Many lies that are intended to help others require the deceiver to make assumptions about whether lying serves others’ best interests. In other words, lying often involves a paternalistic motive. Across seven studies (N = 2,260), we show that although targets appreciate lies that yield unequivocal benefits relative to honesty, they penalize paternalistic lies. We identify three mechanisms behind the harmful effects of paternalistic lies, finding that targets believe that paternalistic liars (a) do not have benevolent intentions, (b) are violating their autonomy by lying, and (c) are inaccurately predicting their preferences. Importantly, targets’ aversion towards paternalistic lies persists even when targets receive their preferred outcome as a result of a lie. Additionally, deceivers can mitigate some, but not all, of the harmful effects of paternalistic lies by directly communicating their good intentions. These results contribute to our understanding of deception and paternalistic policies.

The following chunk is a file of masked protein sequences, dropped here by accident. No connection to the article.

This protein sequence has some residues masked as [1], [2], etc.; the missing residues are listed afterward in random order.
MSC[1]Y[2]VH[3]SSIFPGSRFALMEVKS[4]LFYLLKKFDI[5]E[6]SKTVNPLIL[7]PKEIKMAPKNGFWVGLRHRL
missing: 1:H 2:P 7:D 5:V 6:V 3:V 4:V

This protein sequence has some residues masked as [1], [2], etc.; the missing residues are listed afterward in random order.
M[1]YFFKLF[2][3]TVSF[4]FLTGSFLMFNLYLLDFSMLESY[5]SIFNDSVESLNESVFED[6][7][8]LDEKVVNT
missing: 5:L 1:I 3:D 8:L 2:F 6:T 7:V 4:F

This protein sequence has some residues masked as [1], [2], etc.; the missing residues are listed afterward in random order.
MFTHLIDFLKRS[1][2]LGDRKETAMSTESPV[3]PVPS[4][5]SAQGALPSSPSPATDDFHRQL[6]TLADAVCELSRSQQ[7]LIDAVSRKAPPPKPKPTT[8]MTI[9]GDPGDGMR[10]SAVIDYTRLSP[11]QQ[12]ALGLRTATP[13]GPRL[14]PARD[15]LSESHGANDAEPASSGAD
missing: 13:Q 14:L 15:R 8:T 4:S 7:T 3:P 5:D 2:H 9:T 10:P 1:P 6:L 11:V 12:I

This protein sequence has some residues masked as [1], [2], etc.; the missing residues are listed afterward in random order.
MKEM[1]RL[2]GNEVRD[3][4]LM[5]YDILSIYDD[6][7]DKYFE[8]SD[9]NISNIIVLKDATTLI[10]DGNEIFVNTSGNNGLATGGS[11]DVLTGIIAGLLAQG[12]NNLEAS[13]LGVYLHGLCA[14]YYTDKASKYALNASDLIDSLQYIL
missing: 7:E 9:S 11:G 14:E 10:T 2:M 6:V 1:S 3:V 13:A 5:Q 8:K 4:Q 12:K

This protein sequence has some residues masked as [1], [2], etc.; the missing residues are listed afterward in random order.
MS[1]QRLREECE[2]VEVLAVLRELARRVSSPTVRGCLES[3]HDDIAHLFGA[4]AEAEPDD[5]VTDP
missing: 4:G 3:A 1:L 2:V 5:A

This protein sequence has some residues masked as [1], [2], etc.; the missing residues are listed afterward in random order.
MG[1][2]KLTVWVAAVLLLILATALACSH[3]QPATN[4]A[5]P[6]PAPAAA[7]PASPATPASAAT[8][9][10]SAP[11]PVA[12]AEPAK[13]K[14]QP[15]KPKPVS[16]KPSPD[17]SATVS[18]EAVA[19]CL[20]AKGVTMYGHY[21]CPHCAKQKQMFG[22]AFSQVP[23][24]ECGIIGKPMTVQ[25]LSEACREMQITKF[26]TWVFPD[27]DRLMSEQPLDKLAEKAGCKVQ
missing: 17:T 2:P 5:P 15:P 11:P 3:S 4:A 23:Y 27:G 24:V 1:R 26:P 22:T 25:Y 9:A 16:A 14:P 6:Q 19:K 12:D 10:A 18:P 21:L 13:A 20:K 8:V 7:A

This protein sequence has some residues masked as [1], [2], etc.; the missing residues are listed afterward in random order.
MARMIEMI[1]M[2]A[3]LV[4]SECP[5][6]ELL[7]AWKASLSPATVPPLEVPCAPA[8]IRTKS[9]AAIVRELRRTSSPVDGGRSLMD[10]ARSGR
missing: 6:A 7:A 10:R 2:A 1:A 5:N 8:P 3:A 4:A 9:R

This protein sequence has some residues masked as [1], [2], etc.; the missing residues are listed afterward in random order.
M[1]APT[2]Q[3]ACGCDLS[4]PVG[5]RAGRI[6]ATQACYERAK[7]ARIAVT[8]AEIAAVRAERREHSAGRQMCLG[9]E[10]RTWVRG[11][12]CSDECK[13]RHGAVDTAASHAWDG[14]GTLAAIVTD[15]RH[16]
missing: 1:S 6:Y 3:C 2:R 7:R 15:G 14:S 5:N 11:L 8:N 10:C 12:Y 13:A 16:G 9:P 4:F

|Number of pages||20|
|Journal||Organizational Behavior and Human Decision Processes|
|Publication status||Published - May 2018|
- Moral judgments
- Prosocial lies